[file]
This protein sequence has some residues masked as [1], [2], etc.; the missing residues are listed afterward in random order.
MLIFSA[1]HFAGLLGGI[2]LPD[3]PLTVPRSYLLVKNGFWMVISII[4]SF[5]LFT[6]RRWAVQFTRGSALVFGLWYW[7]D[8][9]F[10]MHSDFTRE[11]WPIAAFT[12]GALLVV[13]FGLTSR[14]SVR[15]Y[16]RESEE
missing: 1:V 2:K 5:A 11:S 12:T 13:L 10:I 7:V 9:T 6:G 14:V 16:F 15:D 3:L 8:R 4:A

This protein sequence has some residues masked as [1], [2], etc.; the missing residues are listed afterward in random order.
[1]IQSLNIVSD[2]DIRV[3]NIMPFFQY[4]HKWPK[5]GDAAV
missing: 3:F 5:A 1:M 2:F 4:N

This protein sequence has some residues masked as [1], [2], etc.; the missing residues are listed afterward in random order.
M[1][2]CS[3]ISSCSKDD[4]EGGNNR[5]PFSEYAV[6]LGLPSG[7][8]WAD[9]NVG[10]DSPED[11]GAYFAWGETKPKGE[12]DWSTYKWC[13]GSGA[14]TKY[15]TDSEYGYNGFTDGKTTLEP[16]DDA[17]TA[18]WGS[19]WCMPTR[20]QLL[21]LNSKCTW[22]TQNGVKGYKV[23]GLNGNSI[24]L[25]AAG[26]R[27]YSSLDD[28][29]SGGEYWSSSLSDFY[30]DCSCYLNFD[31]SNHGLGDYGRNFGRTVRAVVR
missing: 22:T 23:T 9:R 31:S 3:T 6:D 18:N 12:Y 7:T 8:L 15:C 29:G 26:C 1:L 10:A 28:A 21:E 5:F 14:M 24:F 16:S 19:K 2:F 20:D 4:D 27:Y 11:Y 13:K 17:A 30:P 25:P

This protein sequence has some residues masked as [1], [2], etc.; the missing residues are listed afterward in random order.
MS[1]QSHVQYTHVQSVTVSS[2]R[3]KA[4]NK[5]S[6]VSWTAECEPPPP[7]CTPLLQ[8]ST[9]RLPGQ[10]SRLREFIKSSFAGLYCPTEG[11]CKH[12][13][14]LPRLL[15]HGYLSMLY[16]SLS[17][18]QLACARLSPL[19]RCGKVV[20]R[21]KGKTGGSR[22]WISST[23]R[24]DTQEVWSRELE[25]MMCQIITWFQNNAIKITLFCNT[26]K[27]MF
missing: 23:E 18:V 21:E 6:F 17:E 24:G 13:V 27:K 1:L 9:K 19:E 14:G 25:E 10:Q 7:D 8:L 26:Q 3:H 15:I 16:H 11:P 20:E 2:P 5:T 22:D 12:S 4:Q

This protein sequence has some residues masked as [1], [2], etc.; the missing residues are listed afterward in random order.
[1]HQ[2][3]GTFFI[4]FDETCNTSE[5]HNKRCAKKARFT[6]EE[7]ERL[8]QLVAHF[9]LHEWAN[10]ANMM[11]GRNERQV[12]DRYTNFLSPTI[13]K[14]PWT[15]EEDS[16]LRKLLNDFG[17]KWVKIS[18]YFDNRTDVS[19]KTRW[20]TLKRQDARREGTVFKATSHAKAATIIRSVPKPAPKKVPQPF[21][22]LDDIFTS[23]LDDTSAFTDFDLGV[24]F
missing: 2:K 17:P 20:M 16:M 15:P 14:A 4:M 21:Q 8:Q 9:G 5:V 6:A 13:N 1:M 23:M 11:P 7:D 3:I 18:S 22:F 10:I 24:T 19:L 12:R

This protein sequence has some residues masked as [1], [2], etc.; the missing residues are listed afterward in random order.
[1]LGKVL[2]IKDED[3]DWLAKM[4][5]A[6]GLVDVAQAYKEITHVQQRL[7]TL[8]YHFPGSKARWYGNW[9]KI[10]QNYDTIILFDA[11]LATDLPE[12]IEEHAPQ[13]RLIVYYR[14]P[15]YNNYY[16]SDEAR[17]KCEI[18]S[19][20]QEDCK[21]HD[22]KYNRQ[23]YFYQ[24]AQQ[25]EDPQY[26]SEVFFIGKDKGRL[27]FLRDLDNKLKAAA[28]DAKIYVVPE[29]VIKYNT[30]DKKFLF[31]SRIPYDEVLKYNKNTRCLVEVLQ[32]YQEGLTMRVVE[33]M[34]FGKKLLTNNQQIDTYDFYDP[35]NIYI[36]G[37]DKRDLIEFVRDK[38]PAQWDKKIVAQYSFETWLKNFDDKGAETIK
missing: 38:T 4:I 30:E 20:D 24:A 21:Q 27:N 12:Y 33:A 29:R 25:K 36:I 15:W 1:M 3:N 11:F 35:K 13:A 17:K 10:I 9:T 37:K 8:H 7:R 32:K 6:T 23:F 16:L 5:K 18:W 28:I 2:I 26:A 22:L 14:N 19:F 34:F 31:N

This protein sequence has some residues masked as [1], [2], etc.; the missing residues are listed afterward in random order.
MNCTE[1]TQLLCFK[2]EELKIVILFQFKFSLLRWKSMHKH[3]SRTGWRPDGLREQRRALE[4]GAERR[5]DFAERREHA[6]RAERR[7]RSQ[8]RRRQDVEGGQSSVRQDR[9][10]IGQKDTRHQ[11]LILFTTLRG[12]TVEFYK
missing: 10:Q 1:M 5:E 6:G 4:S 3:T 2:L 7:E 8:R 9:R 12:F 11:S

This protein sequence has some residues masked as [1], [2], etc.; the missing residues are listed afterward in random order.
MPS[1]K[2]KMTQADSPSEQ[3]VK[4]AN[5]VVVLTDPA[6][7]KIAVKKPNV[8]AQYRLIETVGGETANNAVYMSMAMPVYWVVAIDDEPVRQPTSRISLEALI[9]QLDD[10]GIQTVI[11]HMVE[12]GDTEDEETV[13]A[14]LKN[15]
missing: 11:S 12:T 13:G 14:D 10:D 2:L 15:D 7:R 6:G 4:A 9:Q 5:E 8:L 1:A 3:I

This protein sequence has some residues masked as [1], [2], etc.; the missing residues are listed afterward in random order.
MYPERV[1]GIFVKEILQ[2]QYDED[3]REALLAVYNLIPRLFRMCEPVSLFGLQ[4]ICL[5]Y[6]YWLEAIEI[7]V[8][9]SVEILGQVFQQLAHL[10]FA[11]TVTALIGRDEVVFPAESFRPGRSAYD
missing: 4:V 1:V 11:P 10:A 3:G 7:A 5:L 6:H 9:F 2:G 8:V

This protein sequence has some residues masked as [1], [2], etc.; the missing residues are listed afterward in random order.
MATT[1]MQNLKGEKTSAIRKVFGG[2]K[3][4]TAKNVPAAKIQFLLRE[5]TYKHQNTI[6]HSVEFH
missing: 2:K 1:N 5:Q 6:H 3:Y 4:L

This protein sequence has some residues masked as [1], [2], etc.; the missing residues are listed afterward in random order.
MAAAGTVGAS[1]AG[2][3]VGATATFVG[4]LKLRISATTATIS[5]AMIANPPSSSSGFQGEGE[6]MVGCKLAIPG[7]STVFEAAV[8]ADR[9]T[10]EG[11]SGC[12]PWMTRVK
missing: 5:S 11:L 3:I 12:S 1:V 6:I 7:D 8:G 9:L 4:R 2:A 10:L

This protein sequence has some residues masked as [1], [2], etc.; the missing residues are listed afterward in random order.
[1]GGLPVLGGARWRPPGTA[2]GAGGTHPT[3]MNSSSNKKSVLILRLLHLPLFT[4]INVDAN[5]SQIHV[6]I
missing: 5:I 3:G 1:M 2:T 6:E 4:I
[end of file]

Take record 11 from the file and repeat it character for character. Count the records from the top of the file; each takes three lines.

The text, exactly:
This protein sequence has some residues masked as [1], [2], etc.; the missing residues are listed afterward in random order.
MAAAGTVGAS[1]AG[2][3]VGATATFVG[4]LKLRISATTATIS[5]AMIANPPSSSSGFQGEGE[6]MVGCKLAIPG[7]STVFEAAV[8]ADR[9]T[10]EG[11]SGC[12]PWMTRVK
missing: 5:S 11:L 3:I 12:S 1:V 6:I 7:D 8:G 9:L 4:R 2:A 10:L